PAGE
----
• Overall

Highly Recommended

This was a beautiful story reminiscent of Memoirs of a Geisha. It was interesting to learn so much about nineteenth century China, especially about the tortures of foot-binding. At times you wanted to shake the main character to her senses because it is hard not to put on our current twenty-century values of women’s rights when relating to Lilly. That is when you realize the author’s true genius because eventually you do see the culture that is shaping the main character’s perceptions of the world and you empathize with her and see her grow. This is an amazing story of friendship that taught me so much history and I highly recommend it.

1 of 1 people found this review helpful

  • Overall

A Book for All Friends

This is a book that all true friends must read. It is certainly not a "feel-good" book, nor is it a "happy-ending" kind of book. I hesitate to call it a "reality" book but perhaps the word is "human." It is a book about real feelings set in a matrix that we can relate to without being overwhelmed. I think the word that best describes it is poignant. It elicits an incredible sadness and compassion. I found myself crying "no" more times than once. I also had tears in my eyes more than once. There were times when I had to stop listening to it in my car for fear I wouldn't drive safely. I believe that over time, this will stand out at one of my favorite all time books.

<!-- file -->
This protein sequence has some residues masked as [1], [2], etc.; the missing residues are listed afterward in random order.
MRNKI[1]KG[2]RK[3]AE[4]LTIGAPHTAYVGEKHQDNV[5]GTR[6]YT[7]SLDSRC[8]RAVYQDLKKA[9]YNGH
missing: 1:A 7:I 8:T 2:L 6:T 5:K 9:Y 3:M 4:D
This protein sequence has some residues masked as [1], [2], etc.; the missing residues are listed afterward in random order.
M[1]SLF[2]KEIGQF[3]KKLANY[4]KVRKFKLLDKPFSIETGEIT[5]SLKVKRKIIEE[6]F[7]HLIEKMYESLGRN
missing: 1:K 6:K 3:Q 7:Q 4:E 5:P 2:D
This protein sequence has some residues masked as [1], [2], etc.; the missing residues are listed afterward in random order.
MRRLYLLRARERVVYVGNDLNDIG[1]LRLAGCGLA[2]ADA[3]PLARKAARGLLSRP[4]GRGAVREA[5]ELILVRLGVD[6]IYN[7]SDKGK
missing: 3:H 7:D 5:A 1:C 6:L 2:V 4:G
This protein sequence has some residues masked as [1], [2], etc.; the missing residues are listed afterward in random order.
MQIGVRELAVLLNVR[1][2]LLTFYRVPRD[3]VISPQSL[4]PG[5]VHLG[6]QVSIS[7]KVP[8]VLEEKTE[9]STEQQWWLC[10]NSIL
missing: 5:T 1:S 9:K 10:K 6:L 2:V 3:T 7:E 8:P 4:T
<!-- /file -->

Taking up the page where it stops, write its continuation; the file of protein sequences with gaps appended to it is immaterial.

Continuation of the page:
1 of 1 people found this review helpful

  • Overall

Poignant and insightful

This book provides a fascinating look into women's life in China, fascinating even for a man! It was often poignant as the struggles of that time and place are described; but the insights it provides into relationships and choices are often gripping. The perspective of an 80-year-old woman reviewing her life was effective. The narrator does a great job, giving a "Chinese feel" to the reading but still very clear and understandable. Highly recommended!

1 of 1 people found this review helpful

  • Overall
  • Performance
  • Story
  • Paula
  • United States
  • 07-27-11

I say "meh." An extra star if not for narrator.

Based on recommendation by others I read this because I'm on a reading jag about China. I say "meh."

The story, told in a first-person narrative, describes a special bond between two girls who keep their relationship from age 7 throughout their lives. The story starts interestingly enough. Lily, an old woman of 80 looks back on her life with regret. The remainder of the book explains why. It takes a very long time to find out why. I got impatient.
Meanwhile there were some interesting factoids such as foot binding and "nu shu" (women's writing) which sent me to the internet to read further. I also liked the parts about the Taiping Rebellion/Invasion but would have liked more historical fact on the duration, motivation and outcome. I came to sympathize with the poverty, living conditions and diseases the Chinese suffered. The story of Lily, Snow Flower and the secret fan were the least interesting part.